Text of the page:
Here’s a minor, but important point. It’s the distinction between these two words:
A thrifty person doesn’t waste much water, energy, money, etc. In contrast, a frugal person uses as little of everything as possible.
Now, being thrifty is a resilient trait. It’s something I strongly approve of. By wasting less, you reduce your costs and accumulate more, faster. Being thrifty makes it easier to bounce back from set-backs and disasters.
In contrast, being frugal is a false resilience. Sure, if you use very little, it’s likely that many set-backs may seem inconsequential. However, this is an optical illusion. It’s done by setting your standards for existence very low (being cold, hungry….).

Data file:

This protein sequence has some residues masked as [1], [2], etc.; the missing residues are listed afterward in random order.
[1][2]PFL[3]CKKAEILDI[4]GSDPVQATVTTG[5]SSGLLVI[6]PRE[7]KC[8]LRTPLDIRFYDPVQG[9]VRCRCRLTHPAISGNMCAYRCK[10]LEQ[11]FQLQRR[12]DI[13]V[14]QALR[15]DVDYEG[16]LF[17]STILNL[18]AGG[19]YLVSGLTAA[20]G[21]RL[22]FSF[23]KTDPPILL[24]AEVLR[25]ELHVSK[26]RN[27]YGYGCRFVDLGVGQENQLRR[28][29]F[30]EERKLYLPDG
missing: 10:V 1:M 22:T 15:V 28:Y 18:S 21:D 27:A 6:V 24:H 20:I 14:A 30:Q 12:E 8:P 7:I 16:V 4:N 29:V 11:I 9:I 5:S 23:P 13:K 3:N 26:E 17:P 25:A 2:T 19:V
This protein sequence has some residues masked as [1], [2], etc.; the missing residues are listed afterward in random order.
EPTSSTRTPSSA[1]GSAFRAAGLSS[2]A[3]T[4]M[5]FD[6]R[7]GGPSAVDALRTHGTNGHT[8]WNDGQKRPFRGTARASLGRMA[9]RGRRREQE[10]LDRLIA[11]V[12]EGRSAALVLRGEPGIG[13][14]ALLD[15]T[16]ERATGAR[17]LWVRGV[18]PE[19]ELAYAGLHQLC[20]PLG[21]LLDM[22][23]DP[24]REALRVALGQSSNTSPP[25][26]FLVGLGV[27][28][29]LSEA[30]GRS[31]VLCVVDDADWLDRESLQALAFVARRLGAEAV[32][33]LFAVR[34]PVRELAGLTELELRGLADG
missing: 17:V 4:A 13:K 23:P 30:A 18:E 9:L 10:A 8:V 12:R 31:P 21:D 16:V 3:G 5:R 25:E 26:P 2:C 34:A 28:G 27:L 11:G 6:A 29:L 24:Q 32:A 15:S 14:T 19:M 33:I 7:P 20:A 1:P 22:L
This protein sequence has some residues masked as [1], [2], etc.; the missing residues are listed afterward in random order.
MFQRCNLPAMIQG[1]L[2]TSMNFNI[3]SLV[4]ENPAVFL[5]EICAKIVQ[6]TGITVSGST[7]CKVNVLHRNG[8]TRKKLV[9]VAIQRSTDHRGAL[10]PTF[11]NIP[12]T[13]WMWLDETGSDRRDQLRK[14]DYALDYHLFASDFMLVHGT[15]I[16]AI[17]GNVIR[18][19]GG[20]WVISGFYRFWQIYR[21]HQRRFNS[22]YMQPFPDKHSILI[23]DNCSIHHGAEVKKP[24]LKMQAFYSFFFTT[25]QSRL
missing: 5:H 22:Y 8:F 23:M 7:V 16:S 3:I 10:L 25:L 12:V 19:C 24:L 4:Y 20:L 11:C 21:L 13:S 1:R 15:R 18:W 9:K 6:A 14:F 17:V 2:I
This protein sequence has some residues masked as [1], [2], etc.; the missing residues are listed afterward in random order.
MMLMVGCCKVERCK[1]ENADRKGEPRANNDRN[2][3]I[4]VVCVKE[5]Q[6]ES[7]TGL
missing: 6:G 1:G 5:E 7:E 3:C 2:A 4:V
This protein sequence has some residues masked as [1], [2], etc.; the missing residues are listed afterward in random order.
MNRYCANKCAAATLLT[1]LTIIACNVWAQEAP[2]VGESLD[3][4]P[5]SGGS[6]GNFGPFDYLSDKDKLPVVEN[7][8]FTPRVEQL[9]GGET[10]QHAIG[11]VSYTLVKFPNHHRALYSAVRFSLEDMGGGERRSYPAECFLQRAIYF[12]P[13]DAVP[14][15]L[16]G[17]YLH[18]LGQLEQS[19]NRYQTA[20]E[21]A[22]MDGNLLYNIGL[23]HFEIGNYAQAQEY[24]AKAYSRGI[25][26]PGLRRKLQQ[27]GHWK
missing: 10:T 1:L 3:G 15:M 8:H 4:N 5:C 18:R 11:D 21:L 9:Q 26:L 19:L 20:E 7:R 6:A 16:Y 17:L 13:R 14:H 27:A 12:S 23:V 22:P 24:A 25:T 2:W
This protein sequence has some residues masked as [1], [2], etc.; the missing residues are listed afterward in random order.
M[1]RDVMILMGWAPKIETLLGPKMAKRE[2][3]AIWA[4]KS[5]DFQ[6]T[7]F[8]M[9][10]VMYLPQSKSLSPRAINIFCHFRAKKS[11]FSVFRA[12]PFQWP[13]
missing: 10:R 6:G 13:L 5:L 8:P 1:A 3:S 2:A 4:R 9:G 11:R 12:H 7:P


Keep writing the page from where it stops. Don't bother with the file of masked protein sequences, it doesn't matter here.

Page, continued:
My friend, the writer Bruce Sterling, has a good test for whether you are frugal or thrifty. He calls the dead great, great grandfather test. It’s simply this:
IF your aspiration is to use less water, energy, money, food, things, housing, etc. than your dead great, great grandfather, you are on the wrong track. You are trying to act dead.
Let this sink in a bit.
This makes sense. Life requires the expenditure of resources. Nature is replete with waste. Focusing all of your energy on cutting back on what you use isn’t a natural way to live your life.
In contrast, avoiding waste through thrift, and using the waste you can’t avoid to feed other systems (that generate more resources that you can store or consume) is a natural way to live a life. It’s how our bodies work. It’s how the natural world works.
Your thrifty analyst,
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